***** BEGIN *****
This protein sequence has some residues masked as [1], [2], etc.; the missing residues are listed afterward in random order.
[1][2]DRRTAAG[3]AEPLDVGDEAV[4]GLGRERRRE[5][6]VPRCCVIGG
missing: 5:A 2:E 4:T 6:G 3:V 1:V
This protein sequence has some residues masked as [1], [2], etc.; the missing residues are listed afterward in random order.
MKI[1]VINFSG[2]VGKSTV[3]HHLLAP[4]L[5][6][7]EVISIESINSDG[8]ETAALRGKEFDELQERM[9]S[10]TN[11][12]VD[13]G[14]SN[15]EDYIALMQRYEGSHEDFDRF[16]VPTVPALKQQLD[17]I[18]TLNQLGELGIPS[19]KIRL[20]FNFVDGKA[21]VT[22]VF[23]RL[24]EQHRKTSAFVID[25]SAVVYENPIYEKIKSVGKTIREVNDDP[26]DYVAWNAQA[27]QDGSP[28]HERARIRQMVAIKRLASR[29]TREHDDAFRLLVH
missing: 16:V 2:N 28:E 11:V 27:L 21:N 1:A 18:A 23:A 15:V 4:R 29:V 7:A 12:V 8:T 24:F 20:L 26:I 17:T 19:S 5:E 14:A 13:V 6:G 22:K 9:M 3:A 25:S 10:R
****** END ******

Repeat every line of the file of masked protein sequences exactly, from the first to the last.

This protein sequence has some residues masked as [1], [2], etc.; the missing residues are listed afterward in random order.
[1][2]DRRTAAG[3]AEPLDVGDEAV[4]GLGRERRRE[5][6]VPRCCVIGG
missing: 5:A 2:E 4:T 6:G 3:V 1:V
This protein sequence has some residues masked as [1], [2], etc.; the missing residues are listed afterward in random order.
MKI[1]VINFSG[2]VGKSTV[3]HHLLAP[4]L[5][6][7]EVISIESINSDG[8]ETAALRGKEFDELQERM[9]S[10]TN[11][12]VD[13]G[14]SN[15]EDYIALMQRYEGSHEDFDRF[16]VPTVPALKQQLD[17]I[18]TLNQLGELGIPS[19]KIRL[20]FNFVDGKA[21]VT[22]VF[23]RL[24]EQHRKTSAFVID[25]SAVVYENPIYEKIKSVGKTIREVNDDP[26]DYVAWNAQA[27]QDGSP[28]HERARIRQMVAIKRLASR[29]TREHDDAFRLLVH
missing: 16:V 2:N 28:E 11:V 27:L 21:N 1:A 18:A 23:A 15:V 4:R 29:V 7:A 12:V 8:T 24:F 20:L 26:I 17:T 19:S 5:E 14:A 13:V 6:G 22:K 9:M 3:A 25:S 10:R